President Trump approved a disaster declaration for Florida on Sunday, clearing the way for more support as Hurricane Irma slammed the state with powerful winds and storm surges.
The declaration authorizes the use of federal funds for the counties of Charlotte, Collier, Hillsborough, Lee, Manatee, Miami-Dade, Monroe, Pinellas and Sarasota.
"Assistance can include grants for temporary housing and home repairs, low-cost loans to cover uninsured property losses and other programs to help individuals and business owners recover from the effects of the disaster," the Federal Emergency Management Agency said in a news release.
Hurricane Irma weakened to a Category 2 storm Sunday as it made its way across land, up the coast of southwest Florida.
The storm made its second landfall at Marco Island, near Naples, bearing blinding rains and sustained winds of 115 mph, gusting to 130 mph. Later, the National Hurricane Center reported that sustained winds had ebbed to 110 mph as the eye of the storm passed over Naples.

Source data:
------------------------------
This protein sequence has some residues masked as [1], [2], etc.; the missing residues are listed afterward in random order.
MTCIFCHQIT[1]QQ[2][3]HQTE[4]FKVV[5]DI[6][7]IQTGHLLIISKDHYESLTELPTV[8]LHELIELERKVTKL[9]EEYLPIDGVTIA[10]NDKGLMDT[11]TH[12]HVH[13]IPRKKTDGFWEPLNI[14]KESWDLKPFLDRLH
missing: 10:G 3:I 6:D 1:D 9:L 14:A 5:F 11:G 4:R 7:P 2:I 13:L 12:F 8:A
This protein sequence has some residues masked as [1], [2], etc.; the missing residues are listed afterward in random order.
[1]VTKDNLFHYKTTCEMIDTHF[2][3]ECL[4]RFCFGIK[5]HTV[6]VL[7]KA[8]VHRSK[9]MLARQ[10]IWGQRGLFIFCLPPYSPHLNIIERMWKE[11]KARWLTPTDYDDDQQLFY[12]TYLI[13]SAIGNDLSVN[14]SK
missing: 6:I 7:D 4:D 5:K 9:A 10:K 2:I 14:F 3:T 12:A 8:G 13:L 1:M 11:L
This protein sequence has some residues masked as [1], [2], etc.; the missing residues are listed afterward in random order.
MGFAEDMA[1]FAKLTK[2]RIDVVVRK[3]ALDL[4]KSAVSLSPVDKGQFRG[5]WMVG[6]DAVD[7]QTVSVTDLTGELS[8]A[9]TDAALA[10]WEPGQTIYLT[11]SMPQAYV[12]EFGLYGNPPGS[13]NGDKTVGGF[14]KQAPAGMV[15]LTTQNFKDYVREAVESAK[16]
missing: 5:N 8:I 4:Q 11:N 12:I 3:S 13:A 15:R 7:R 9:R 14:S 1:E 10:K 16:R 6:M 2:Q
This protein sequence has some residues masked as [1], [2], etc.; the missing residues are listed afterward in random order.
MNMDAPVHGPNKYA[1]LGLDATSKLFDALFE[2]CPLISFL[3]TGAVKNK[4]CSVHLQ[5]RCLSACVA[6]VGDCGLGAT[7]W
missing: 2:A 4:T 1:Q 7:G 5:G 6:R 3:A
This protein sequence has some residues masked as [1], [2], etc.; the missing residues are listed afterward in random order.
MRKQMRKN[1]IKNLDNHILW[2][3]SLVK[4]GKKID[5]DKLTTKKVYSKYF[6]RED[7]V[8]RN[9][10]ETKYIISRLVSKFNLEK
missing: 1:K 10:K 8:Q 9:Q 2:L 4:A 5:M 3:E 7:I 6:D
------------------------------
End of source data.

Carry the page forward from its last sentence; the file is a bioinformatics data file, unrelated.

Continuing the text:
Still, the storm was likely to maintain hurricane strength at least through Monday, despite “significant weakening" over land, the center said.
Hurricane Irma made a second ferocious landfall near Naples on Sunday after inundating the low-lying Florida Keys, sending floodwaters surging into downtown Miami and menacing millions in Florida’s Gulf Coast cities where some had initially sought shelter from the storm.
As the fierce Category 3 storm tracked its way up Florida’s west coast, water was sucked from part of Tampa Bay, exposing a muddy expanse that would normally be underwater — a frightening portent of flooding to come when that water, and more, comes rushing back.
The cities bracketing the bay — Tampa and St. Petersburg, with a population of some 3 million people between them — were forecast to be clobbered later Sunday by sustained hurricane-force winds.
In St. Petersburg, Fla., poised to take a possible direct hit from Hurricane Irma, officials were bracing for the onslaught expected late Sunday.
The St. Petersburg police chief announced in a statement that a curfew would begin at 5 p.m., and Mayor Rick Kriseman warned that first responders would not be able to respond to emergency calls once winds reach more than 40 mph. Those services would "return when conditions are safe," Kriseman told the Los Angeles Times by phone. "All residents need to be off the roads and taking shelter."
Pinellas County Sheriff Bob Gualtieri's staff was busy relocating 1,000 inmates from the county jail.